In a matter of less than 2 weeks, we’ll be going to parties and gatherings that involve some tasty and interesting food options; eggnog (alcohol anyone?), ham, cookies, cakes, you name it. It’s there.
Now, since we’re all into fitness and such (I’m assuming that’s why you’re all here right?), it can be difficult to navigate through these times. We want to keep on progressing in the gym because we’ve worked so hard to get there, but at the same time, we don’t want to be “that guy” or “that girl” who makes everyone else feel bad by not indulging in the holiday goodies. So, what should you do?
Well, the simple answer to that question is…
The most annoying answer you’ve ever seen in your life, I’m sure. Usually comes without a valid or applicable explanation too, which makes it worse. But don’t worry, I’m Zach, and I explain things…thoroughly.
What Are YOUR Goals?
This is probably the most important question when it comes to dietary success during the holidays. Why do you train? Why do you track your nutrition and watch what you’re eating?
Is it for:
- Enhancing your physique?
- Gaining strength?
- Having an overall greater sense of well-being?
- Impressing chicks? (nothing wrong with that)
There is no wrong answer here. Everybody has different reasons for training. It doesn’t matter why you do it. My goal here is to help you stay aligned with whatever goal it is that you have.
Let’s go over a couple of the most common goals that fall into broader categories that will most likely be applicable for most of you. If I happen to miss any of you, please don’t hesitate to reach out in the comments or DM on social media!
Hell yeah. This is the holy grail of goals to have during the holidays, which many people do. Being in a caloric surplus to gain mass during the holidays is a simple feat. And don’t worry, one day of more extreme overfeeding of a less than ideal ratio of nutrients is not going to make any sort of significant impact on your long-term progress.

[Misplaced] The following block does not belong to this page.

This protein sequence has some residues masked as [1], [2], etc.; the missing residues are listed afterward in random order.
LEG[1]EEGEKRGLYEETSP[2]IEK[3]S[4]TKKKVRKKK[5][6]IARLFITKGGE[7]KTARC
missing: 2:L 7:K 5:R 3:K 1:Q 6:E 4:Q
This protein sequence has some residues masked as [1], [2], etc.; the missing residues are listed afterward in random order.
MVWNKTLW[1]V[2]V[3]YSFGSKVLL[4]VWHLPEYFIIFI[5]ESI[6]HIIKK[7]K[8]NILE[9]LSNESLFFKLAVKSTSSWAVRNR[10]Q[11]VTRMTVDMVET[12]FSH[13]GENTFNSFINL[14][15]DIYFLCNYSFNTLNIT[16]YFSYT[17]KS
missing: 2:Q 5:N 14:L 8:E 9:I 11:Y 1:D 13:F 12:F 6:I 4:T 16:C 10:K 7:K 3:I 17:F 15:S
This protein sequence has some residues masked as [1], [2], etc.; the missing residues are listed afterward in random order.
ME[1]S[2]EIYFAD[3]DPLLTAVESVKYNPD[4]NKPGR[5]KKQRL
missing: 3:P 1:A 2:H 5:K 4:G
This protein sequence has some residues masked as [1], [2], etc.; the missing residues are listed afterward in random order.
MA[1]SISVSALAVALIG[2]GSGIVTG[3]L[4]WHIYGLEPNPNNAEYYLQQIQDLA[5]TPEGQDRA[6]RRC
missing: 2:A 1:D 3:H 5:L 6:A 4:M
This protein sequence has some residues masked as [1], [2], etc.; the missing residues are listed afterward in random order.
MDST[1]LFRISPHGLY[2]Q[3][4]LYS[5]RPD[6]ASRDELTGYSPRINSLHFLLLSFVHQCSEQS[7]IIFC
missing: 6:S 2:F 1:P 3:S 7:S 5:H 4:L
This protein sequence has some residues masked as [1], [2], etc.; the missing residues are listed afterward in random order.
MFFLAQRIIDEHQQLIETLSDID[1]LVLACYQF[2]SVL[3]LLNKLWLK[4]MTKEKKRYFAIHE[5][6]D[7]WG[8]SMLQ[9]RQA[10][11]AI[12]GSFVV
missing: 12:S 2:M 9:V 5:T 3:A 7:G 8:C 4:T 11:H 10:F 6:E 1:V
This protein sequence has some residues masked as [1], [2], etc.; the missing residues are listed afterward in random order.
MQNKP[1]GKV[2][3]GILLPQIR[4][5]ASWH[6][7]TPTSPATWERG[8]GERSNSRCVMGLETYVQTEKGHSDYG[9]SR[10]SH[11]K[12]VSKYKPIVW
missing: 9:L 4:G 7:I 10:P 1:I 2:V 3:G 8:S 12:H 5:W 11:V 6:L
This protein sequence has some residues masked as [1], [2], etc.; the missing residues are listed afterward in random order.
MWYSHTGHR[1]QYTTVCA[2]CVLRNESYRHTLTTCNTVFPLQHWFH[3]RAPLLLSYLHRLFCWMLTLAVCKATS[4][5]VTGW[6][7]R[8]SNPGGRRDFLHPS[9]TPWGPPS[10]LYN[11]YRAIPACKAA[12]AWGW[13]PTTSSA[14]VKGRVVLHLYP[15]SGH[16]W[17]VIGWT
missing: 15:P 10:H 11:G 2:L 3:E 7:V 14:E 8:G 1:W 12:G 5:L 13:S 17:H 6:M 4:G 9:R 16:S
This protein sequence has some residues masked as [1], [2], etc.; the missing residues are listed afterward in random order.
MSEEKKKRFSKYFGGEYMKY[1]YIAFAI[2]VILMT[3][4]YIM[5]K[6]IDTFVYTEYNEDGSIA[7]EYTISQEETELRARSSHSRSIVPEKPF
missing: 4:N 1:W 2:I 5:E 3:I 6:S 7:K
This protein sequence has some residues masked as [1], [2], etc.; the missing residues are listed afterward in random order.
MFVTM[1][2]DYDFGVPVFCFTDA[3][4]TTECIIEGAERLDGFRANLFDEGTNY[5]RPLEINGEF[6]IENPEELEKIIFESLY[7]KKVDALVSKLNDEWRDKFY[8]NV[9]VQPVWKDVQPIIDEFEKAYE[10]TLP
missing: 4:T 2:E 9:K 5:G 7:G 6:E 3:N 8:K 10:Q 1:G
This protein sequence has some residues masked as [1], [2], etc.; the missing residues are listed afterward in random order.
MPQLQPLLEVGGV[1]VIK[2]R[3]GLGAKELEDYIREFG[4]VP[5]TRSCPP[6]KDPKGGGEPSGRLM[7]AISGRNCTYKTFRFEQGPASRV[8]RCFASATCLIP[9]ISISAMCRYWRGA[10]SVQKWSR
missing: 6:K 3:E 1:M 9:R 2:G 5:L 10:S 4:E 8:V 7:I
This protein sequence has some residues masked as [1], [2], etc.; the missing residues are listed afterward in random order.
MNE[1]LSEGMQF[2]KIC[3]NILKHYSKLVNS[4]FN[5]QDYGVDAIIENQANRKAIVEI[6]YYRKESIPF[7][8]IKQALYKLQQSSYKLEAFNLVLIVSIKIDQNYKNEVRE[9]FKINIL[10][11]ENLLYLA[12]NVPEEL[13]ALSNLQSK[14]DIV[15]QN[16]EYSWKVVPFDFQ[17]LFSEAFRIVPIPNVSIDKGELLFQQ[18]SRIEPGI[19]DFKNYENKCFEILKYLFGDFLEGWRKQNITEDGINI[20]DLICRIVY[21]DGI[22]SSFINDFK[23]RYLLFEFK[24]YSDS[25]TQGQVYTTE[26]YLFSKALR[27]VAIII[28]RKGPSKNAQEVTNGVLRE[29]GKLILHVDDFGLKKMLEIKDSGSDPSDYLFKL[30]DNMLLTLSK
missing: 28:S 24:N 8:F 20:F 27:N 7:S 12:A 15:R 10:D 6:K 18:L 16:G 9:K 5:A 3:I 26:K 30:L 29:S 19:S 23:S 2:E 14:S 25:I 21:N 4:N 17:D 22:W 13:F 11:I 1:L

In one study of 31 young (mid-twenties) and healthy (non-obese and not overweight) people, subjects were overfed 1,250 extra calories per day above their normal levels. That equals out to a 3,750 calorie surplus over the course of 3 days for these people (1). Most people during the holidays (even if they are bulking) don’t even get to this number. But yet, we have to be realistic, some do.
Even still, this study showed us that even though health markers such as body weight and fasting glucose and insulin increased, there was no significant increase in peripheral insulin sensitivity (the failure of tissues to increase the release of glucose in response to the release of insulin) or any biomarkers that are associated with insulin resistance, such as angiopoietin-like 6, insulin-like growth factor 1, selenoprotein-P, and C-reactive protein.
So no need to worry here. You’ll see a greater increase in weight (a lot of it from water/sodium retention, so don’t get too excited) which will go away after a few days of eating on your normal diet. Plus, you’ll most likely get a good training session the next day due to the even higher acute increase in calories.
This is the tricky one. To be quite honest, this one all depends on your
Now, if your goal is to lose around 5-20 lbs, that’s what I’d unofficially call a light or mild weight loss cycle. In this type of cut, you’re allowed to be a little more lenient, since you don’t have nearly as much to lose as somebody who is carrying a lot more body fat on them. However, this doesn’t mean that you should go hog-wild and stuff your face with sweets and treats until you vomit.